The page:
Dental disease is a common malady, affecting around 70 percent of pets by age 3. Sticky plaque and bacteria accumulate on the teeth, quickly harden into tartar, and build up over time, eating away at the bone and tissue anchoring the teeth. Gum disease and tooth loss is painful, causes bad breath, and affects quality of life. Severe dental infections can also spread to internal organs and impact your pet’s overall health.
Toothbrushing is the best weapon in our dental disease arsenal, but pet owners are often too intimidated to learn how to brush their pet’s teeth. Here, Wales Animal Clinic breaks down four steps to make toothbrushing part of your pet’s daily routine.
Step 1: Prepare pet-safe supplies
Gather the following supplies for toothbrushing training:
- Toothpaste — You must use a product made specifically for pets, as these are formulated with plaque-dissolving enzymes that are safe for pets to ingest. Choose a flavor, such as poultry or peanut butter, that your pet will like. Check out the Veterinary Oral Health Council (VOHC) website for recommendations on safe, effective products.
- Toothbrush — You can use a toothbrush made for pets, or one for humans, based on your pet’s size and temperament. For larger dogs, an adult human toothbrush works best. For smaller dogs, try a baby or child’s brush. For cats, start with a finger brush. Ensure you choose a toothbrush with soft, flexible bristles, so your pet has a comfortable experience.
- Toothbrush alternatives — Consider gauze squares or dental wipes for pets who are sensitive to being approached with objects, or who are having a hard time adjusting to the brush.
- Treats — Arm yourself with your pet’s favorite treats, so you form positive associations with toothbrushing during the training process. If your cat is picky about food, they may enjoy a catnip or special toy reward instead.
Step 2: Handle your pet around their mouth
Many pets do not like their mouth being handled, so go slowly until they learn that you will not hurt them.
- Begin on the outside — Start by touching the outside of your pet’s mouth, and then providing a treat or other reward. Do this a few times until they no longer move away, and their body language shows they are relaxed. Keep in mind that each pet is an individual, and some may need more sessions than others to complete the process. If you see your pet yawning, panting, or attempting to leave, these signs indicate your pet is stressed, and you should end the session and try again the next day. Move to the next step only when your pet is comfortable.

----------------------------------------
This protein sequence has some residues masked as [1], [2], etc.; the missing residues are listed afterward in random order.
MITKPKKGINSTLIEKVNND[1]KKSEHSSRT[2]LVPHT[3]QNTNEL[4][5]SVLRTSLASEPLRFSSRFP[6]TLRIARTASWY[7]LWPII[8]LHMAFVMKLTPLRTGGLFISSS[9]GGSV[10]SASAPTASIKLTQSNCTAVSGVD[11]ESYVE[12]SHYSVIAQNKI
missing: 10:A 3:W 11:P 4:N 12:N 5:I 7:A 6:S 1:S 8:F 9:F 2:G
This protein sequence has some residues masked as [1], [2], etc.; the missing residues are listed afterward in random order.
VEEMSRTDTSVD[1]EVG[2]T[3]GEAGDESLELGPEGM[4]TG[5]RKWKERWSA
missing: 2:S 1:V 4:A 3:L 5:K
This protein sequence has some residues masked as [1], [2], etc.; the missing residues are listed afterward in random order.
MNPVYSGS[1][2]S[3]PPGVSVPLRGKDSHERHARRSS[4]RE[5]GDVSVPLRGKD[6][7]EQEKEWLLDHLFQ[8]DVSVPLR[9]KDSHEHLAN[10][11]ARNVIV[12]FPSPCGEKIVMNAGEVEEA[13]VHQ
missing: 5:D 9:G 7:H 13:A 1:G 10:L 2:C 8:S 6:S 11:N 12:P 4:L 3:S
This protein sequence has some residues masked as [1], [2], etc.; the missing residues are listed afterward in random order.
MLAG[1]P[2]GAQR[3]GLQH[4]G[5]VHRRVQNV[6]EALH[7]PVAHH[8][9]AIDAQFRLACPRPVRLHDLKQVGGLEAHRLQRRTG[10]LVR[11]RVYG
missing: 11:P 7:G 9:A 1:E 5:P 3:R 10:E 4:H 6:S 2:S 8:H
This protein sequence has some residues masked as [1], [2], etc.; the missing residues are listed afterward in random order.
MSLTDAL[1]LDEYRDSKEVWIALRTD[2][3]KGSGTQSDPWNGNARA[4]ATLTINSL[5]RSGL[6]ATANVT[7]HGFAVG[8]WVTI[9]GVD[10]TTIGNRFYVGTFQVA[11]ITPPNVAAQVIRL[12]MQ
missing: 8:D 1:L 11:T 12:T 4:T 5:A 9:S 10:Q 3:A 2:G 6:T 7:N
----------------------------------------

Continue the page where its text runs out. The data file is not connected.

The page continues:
- Lift the lips — Next, lift one of your pet’s lips, release, offer a treat, and then lift the other side. Repeat until your pet is comfortable.
- Give treats — Finally, place a small amount of a lickable treat, such as peanut butter, on your finger. Lift your pet’s lip, run your finger along the gumline, and then provide an additional treat. Repeat on both sides until your pet is comfortable.
Step 3: Brush your pet’s teeth
Once your pet has accepted the handling so far, you are ready to introduce actual toothbrushing.
- Give your pet a taste — Place a bit of your pet’s toothpaste on a gauze square wrapped around your finger, or on the toothbrush, and let your pet lick off the paste. Reward them each time they taste the toothpaste.
- Divide the mouth into sections — Mentally divide the mouth into four sections—upper right, lower right, upper left, and lower left. Focusing on one section at a time, place some toothpaste on the brush, and sweep along the gumline in your chosen section. Pay special attention to the large chewing teeth in the back, the pointy canine teeth, and any crowded areas. When you finish each section, give your pet a break and lots of treats before moving to the next section.
- Visit our veterinarian — Painful or bleeding gums are dental disease signs that our Wales Animal Clinic veterinarian needs to evaluate and treat. Until they can treat the problem, use dental wipes rather than a brush as a gentler alternative.
Step 4: Establish a dental health routine for your pet
A regular routine is essential for successful toothbrushing and warding off dental disease in pets.
- Brush twice a day — Twice-daily toothbrushing is recommended for all pets. If this seems unattainable, don’t worry, because some brushing is better than no brushing.
- Stick to a routine — Make toothbrushing part of your pet’s daily routine, like yours. Pair their toothbrushing with mealtimes, or with your own toothbrushing routine.
- Try alternatives, if needed — Visit the VOHC website for other recommended oral health products. Brushing is the gold standard of oral care, but other products, such as chews, gels, water additives, treats, and diets, are also effective.
All pets, regardless of their at-home toothbrushing regimen, will require periodic professional dental assessment and treatment under anesthesia. Most humans brush regularly, but still require cleanings twice per year, and your pet’s teeth are no different. Veterinary dental assessments are required based on your pet’s individual genetics, breed, and age.
To learn more about your pet’s specific dental health needs, and whether they need a professional cleaning and treatment, call us to schedule a dental health consultation with our Wales Animal Clinic team.